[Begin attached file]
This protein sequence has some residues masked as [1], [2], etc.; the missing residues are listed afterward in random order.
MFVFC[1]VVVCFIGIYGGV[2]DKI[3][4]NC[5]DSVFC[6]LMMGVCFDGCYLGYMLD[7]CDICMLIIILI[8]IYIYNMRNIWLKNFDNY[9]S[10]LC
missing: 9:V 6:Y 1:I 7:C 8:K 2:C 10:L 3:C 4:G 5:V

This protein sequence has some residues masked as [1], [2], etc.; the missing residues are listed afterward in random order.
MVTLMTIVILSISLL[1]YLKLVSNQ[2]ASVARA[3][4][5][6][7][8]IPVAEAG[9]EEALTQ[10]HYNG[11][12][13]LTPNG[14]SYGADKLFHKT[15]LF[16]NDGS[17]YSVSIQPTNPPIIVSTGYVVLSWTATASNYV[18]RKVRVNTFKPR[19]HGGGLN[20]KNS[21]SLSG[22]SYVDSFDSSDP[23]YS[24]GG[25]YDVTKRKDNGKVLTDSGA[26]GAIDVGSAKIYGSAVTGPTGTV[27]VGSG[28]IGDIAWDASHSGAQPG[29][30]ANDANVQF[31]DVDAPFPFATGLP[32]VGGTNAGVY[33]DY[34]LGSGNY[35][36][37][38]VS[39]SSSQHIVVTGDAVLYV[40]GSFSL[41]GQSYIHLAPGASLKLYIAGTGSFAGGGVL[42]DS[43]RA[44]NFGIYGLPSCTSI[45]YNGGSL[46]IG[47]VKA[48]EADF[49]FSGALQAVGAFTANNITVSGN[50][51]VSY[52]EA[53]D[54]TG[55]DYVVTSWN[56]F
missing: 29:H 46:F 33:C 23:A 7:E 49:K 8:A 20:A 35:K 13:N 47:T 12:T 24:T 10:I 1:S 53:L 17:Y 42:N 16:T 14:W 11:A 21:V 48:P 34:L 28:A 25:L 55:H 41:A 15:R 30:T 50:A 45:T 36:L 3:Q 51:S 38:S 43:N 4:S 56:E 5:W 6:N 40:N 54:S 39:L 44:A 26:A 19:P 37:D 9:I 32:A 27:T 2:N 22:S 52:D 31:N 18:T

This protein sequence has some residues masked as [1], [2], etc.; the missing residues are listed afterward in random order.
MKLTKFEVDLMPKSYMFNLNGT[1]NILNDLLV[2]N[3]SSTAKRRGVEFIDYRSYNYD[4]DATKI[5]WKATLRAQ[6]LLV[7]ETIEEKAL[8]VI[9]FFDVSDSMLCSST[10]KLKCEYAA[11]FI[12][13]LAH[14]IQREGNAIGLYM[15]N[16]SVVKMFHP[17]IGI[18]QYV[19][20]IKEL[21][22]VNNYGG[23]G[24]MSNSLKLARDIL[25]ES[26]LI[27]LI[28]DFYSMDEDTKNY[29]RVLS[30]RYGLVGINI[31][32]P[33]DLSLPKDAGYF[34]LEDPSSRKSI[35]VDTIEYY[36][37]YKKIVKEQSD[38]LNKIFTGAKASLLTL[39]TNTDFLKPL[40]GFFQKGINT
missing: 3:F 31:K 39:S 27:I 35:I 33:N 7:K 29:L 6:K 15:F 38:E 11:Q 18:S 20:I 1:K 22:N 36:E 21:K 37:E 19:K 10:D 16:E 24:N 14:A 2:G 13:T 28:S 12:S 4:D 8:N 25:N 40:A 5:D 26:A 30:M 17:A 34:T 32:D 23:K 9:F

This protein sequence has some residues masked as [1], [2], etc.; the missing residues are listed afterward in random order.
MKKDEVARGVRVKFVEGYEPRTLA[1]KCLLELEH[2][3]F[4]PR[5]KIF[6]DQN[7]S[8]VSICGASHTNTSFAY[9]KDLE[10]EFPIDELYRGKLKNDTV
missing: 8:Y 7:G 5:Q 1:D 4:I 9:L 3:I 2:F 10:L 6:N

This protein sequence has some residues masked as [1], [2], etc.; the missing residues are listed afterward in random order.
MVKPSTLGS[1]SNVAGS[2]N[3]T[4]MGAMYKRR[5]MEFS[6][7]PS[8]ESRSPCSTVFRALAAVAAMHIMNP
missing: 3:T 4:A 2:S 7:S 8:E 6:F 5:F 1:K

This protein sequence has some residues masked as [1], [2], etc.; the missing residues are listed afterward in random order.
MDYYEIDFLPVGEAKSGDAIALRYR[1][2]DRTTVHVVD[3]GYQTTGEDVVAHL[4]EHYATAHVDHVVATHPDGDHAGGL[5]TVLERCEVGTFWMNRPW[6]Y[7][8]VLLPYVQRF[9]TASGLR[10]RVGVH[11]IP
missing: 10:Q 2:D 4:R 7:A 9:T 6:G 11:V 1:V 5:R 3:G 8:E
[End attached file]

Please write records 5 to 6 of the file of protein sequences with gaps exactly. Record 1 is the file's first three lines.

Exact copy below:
This protein sequence has some residues masked as [1], [2], etc.; the missing residues are listed afterward in random order.
MVKPSTLGS[1]SNVAGS[2]N[3]T[4]MGAMYKRR[5]MEFS[6][7]PS[8]ESRSPCSTVFRALAAVAAMHIMNP
missing: 3:T 4:A 2:S 7:S 8:E 6:F 5:F 1:K

This protein sequence has some residues masked as [1], [2], etc.; the missing residues are listed afterward in random order.
MDYYEIDFLPVGEAKSGDAIALRYR[1][2]DRTTVHVVD[3]GYQTTGEDVVAHL[4]EHYATAHVDHVVATHPDGDHAGGL[5]TVLERCEVGTFWMNRPW[6]Y[7][8]VLLPYVQRF[9]TASGLR[10]RVGVH[11]IP
missing: 10:Q 2:D 4:R 7:A 9:T 6:G 11:V 1:V 5:R 3:G 8:E